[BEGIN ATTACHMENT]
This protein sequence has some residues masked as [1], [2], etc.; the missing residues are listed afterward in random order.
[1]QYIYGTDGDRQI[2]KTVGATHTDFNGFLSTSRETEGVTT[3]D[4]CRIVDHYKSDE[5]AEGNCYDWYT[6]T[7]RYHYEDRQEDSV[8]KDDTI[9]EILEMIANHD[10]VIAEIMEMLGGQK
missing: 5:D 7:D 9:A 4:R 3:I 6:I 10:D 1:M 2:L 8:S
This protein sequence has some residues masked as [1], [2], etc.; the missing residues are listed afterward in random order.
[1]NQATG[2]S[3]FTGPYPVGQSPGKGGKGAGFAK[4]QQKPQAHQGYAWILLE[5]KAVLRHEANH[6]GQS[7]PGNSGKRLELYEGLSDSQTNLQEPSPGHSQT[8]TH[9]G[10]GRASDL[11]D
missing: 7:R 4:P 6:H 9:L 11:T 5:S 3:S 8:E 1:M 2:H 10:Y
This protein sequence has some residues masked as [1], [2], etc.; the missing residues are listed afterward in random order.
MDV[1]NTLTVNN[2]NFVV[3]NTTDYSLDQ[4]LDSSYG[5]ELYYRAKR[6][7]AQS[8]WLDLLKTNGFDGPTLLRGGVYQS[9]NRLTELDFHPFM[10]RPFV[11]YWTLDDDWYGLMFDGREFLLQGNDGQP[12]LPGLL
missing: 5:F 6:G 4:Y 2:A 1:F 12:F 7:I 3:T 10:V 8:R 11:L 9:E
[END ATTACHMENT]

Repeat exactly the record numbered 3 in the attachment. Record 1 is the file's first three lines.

This protein sequence has some residues masked as [1], [2], etc.; the missing residues are listed afterward in random order.
MDV[1]NTLTVNN[2]NFVV[3]NTTDYSLDQ[4]LDSSYG[5]ELYYRAKR[6][7]AQS[8]WLDLLKTNGFDGPTLLRGGVYQS[9]NRLTELDFHPFM[10]RPFV[11]YWTLDDDWYGLMFDGREFLLQGNDGQP[12]LPGLL
missing: 5:F 6:G 4:Y 2:A 1:F 12:F 7:I 3:T 10:V 8:R 11:L 9:E